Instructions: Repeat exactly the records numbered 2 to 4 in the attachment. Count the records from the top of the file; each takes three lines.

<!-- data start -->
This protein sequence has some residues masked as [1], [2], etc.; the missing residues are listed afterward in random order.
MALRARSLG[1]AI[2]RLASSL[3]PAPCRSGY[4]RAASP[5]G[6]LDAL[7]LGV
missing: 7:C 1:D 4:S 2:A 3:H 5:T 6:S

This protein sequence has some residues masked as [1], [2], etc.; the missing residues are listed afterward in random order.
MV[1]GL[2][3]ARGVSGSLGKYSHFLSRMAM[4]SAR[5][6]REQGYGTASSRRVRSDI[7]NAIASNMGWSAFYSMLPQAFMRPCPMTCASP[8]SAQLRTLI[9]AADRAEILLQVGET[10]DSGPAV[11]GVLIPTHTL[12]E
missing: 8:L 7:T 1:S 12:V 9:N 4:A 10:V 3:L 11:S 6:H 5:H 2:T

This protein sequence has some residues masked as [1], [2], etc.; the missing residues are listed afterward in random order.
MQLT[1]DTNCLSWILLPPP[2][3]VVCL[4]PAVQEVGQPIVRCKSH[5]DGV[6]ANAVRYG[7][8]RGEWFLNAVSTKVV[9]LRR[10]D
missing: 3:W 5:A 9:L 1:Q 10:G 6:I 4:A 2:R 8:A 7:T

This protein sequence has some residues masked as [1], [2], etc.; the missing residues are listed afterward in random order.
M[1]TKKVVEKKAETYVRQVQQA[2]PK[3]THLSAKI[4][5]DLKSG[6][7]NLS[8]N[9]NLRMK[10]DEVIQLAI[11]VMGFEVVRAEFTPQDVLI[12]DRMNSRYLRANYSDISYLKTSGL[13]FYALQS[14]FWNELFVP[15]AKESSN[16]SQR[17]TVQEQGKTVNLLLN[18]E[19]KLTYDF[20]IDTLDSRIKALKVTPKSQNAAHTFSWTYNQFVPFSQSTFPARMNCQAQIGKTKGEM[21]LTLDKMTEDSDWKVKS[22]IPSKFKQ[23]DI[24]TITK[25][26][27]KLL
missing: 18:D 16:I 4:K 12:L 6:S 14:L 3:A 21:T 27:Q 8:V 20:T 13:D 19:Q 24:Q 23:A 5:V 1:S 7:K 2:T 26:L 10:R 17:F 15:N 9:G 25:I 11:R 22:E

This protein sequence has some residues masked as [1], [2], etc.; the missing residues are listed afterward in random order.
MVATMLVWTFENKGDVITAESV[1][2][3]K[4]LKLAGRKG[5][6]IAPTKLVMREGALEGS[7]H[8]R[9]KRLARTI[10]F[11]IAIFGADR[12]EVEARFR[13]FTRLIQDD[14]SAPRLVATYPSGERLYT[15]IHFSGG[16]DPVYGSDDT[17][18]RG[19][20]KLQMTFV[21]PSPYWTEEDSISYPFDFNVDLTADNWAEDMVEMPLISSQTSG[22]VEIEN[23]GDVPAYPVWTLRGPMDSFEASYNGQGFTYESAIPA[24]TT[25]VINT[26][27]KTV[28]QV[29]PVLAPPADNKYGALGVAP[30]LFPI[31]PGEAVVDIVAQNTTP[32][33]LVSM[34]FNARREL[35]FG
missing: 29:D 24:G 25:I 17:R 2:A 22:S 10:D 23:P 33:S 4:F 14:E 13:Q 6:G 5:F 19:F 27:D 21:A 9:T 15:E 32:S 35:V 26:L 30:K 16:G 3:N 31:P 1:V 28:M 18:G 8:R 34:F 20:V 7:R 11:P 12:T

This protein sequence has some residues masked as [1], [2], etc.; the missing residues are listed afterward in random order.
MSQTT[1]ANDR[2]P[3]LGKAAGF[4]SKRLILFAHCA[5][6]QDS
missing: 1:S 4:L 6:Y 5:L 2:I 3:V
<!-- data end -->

This protein sequence has some residues masked as [1], [2], etc.; the missing residues are listed afterward in random order.
MV[1]GL[2][3]ARGVSGSLGKYSHFLSRMAM[4]SAR[5][6]REQGYGTASSRRVRSDI[7]NAIASNMGWSAFYSMLPQAFMRPCPMTCASP[8]SAQLRTLI[9]AADRAEILLQVGET[10]DSGPAV[11]GVLIPTHTL[12]E
missing: 8:L 7:T 1:S 12:V 9:N 4:A 10:V 3:L 11:S 6:H 5:H 2:T

This protein sequence has some residues masked as [1], [2], etc.; the missing residues are listed afterward in random order.
MQLT[1]DTNCLSWILLPPP[2][3]VVCL[4]PAVQEVGQPIVRCKSH[5]DGV[6]ANAVRYG[7][8]RGEWFLNAVSTKVV[9]LRR[10]D
missing: 3:W 5:A 9:L 1:Q 10:G 6:I 4:A 2:R 8:A 7:T

This protein sequence has some residues masked as [1], [2], etc.; the missing residues are listed afterward in random order.
M[1]TKKVVEKKAETYVRQVQQA[2]PK[3]THLSAKI[4][5]DLKSG[6][7]NLS[8]N[9]NLRMK[10]DEVIQLAI[11]VMGFEVVRAEFTPQDVLI[12]DRMNSRYLRANYSDISYLKTSGL[13]FYALQS[14]FWNELFVP[15]AKESSN[16]SQR[17]TVQEQGKTVNLLLN[18]E[19]KLTYDF[20]IDTLDSRIKALKVTPKSQNAAHTFSWTYNQFVPFSQSTFPARMNCQAQIGKTKGEM[21]LTLDKMTEDSDWKVKS[22]IPSKFKQ[23]DI[24]TITK[25][26][27]KLL
missing: 18:D 16:I 4:K 12:L 6:S 14:L 3:A 21:T 27:Q 8:V 20:T 13:D 19:Q 24:Q 23:A 5:V 1:S 7:K 2:T 26:L 10:R 17:F 15:N 9:G 25:I 11:R 22:E